I am developing an ocean world for a story involving marine mammals, and the biggest issue I cannot settle on is whether to have deep or shallow civilisations.
The main concern is that their architecture will include heavy use (perhaps even exclusive use before they develop air and water tight seals) of moonpools and airbubbles, for the purposes of this question assume that this is a non-negotiable factor when formulating an answer.
How would airbubbles/moonpools (where the top portion of a room is air) be achieved deep in the water, are they even possible? I am asking in regards to scientific possibility and practicality, not how would the species literally find the air and transport it, for which I already have some ideas. Assume the species has access to plants that recycle the air aswell.
The planet has earth-like astronomical and meteorological conditions but is not earth and not close to fully formed in my mind yet, so feel free to adjust the planet's atmospheric composition or the composition of the seawater whilst keeping it fundamentally earth-like if that provides avenues to a solution.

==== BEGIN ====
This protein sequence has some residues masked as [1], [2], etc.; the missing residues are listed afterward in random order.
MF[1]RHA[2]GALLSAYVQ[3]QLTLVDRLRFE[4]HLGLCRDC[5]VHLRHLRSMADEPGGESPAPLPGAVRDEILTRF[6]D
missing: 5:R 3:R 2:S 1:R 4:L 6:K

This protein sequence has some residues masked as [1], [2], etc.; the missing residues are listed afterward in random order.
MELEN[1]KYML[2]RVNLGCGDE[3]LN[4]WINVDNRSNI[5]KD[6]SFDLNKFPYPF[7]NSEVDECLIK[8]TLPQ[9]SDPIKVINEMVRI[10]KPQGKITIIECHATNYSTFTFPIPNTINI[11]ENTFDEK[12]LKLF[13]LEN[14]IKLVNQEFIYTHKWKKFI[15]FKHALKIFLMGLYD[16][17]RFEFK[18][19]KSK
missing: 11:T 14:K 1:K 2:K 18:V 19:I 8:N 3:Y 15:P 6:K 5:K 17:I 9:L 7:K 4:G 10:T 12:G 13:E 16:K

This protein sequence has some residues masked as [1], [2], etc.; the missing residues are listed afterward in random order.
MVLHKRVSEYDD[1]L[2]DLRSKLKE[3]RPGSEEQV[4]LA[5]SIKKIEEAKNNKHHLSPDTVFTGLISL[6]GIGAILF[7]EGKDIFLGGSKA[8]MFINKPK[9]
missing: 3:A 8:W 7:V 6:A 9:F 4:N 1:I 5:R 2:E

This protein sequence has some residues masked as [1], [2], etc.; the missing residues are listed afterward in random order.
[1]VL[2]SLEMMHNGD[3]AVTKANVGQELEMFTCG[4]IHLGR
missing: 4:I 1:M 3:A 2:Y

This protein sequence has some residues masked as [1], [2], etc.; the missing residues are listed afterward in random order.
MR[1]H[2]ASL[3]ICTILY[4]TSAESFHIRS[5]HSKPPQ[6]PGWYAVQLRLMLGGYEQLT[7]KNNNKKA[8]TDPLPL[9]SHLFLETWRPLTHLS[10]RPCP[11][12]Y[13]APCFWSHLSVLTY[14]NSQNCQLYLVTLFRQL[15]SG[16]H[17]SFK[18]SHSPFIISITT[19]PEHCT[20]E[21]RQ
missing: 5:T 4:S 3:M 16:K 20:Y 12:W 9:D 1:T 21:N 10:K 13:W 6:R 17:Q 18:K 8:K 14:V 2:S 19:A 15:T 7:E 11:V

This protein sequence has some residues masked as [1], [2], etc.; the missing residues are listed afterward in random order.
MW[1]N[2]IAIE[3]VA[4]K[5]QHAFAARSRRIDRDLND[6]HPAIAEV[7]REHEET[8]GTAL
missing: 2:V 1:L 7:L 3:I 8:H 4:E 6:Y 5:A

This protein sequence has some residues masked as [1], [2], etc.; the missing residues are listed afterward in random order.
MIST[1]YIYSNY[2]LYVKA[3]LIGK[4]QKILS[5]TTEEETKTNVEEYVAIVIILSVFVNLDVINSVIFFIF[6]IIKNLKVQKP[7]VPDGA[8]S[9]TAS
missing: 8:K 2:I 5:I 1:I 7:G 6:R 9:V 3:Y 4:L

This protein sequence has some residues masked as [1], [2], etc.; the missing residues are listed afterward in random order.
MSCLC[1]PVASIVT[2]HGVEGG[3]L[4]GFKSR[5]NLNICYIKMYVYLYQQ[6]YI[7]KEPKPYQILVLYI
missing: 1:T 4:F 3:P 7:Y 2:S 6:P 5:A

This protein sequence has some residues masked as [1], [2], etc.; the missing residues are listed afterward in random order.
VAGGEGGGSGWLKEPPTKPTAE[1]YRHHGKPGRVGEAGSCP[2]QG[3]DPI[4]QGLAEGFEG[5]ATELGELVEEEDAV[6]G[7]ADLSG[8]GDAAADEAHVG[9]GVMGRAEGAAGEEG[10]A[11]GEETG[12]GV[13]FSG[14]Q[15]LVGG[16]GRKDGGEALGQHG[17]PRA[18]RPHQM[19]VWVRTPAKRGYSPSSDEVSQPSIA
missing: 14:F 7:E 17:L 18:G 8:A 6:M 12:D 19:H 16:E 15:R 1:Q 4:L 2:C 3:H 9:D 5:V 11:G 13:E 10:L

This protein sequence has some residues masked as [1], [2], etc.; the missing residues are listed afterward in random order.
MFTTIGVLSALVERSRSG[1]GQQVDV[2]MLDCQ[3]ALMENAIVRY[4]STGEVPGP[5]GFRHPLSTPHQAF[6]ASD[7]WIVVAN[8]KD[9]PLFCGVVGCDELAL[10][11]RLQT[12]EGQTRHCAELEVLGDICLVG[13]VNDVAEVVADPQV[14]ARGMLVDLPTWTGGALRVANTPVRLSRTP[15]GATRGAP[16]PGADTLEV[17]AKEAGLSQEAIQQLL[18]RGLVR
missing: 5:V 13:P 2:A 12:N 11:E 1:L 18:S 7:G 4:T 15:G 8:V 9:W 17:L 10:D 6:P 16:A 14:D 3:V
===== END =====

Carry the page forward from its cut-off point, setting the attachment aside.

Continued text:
EDIT: I imagine that the species would initially build primitive open-entrance shelters in shallows where quick access to the surface is possible. As their ability to farm coral (including selective cultivation of watertight species for instance) and manipulate it as a building resource increases I envisage that they would have less reliance on the shallows and move deeper to exploit resources in the depths, just as humans did in regards to coastal civilisation spreading inland.
I am fairly set on their buildings being for the most part coral domes entered from the base, like igloos, and featuring moonpools and ledges to provide living space and a dry area for whatever purposes that may serve. The entrance into the dome would be swam through and the surface of the moonpool above the entrance.